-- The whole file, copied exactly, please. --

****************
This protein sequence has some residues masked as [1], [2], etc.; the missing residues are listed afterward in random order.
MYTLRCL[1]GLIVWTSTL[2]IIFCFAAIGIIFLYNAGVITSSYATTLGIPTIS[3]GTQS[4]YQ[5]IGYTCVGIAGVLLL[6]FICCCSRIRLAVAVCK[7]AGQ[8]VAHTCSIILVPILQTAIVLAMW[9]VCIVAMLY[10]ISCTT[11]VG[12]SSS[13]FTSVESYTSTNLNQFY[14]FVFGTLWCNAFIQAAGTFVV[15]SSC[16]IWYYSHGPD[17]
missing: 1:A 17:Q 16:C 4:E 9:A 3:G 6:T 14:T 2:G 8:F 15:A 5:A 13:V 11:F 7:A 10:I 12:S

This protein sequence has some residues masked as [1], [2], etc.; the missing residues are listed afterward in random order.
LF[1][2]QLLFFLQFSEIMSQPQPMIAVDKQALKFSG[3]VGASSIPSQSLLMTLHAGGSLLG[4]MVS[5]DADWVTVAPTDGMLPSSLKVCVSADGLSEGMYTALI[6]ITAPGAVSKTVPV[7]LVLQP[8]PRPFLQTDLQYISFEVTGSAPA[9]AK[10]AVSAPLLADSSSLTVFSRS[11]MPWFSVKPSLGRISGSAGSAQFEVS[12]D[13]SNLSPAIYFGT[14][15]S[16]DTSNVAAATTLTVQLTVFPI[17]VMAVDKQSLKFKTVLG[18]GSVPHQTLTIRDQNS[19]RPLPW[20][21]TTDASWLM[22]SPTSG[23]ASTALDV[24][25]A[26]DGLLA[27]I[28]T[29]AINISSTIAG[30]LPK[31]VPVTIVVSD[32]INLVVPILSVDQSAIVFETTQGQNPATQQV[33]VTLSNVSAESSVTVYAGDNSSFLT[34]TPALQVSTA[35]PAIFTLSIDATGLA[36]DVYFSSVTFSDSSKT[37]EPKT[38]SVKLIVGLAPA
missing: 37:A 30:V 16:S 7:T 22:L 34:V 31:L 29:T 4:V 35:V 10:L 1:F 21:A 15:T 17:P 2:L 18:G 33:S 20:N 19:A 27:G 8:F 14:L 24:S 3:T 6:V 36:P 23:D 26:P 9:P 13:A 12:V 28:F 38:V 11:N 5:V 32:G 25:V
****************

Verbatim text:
This protein sequence has some residues masked as [1], [2], etc.; the missing residues are listed afterward in random order.
MYTLRCL[1]GLIVWTSTL[2]IIFCFAAIGIIFLYNAGVITSSYATTLGIPTIS[3]GTQS[4]YQ[5]IGYTCVGIAGVLLL[6]FICCCSRIRLAVAVCK[7]AGQ[8]VAHTCSIILVPILQTAIVLAMW[9]VCIVAMLY[10]ISCTT[11]VG[12]SSS[13]FTSVESYTSTNLNQFY[14]FVFGTLWCNAFIQAAGTFVV[15]SSC[16]IWYYSHGPD[17]
missing: 1:A 17:Q 16:C 4:E 9:A 3:G 6:T 14:T 2:G 8:F 15:A 5:A 13:V 11:F 7:A 10:I 12:S

This protein sequence has some residues masked as [1], [2], etc.; the missing residues are listed afterward in random order.
LF[1][2]QLLFFLQFSEIMSQPQPMIAVDKQALKFSG[3]VGASSIPSQSLLMTLHAGGSLLG[4]MVS[5]DADWVTVAPTDGMLPSSLKVCVSADGLSEGMYTALI[6]ITAPGAVSKTVPV[7]LVLQP[8]PRPFLQTDLQYISFEVTGSAPA[9]AK[10]AVSAPLLADSSSLTVFSRS[11]MPWFSVKPSLGRISGSAGSAQFEVS[12]D[13]SNLSPAIYFGT[14][15]S[16]DTSNVAAATTLTVQLTVFPI[17]VMAVDKQSLKFKTVLG[18]GSVPHQTLTIRDQNS[19]RPLPW[20][21]TTDASWLM[22]SPTSG[23]ASTALDV[24][25]A[26]DGLLA[27]I[28]T[29]AINISSTIAG[30]LPK[31]VPVTIVVSD[32]INLVVPILSVDQSAIVFETTQGQNPATQQV[33]VTLSNVSAESSVTVYAGDNSSFLT[34]TPALQVSTA[35]PAIFTLSIDATGLA[36]DVYFSSVTFSDSSKT[37]EPKT[38]SVKLIVGLAPA
missing: 37:A 30:V 16:S 7:T 22:L 34:V 31:L 29:T 4:V 35:V 10:L 1:F 21:A 15:T 17:P 2:L 18:G 33:S 20:N 19:A 27:G 8:F 14:L 24:S 3:T 6:V 36:P 23:D 26:P 9:P 13:A 12:V 28:F 38:V 11:N 5:V 32:G 25:V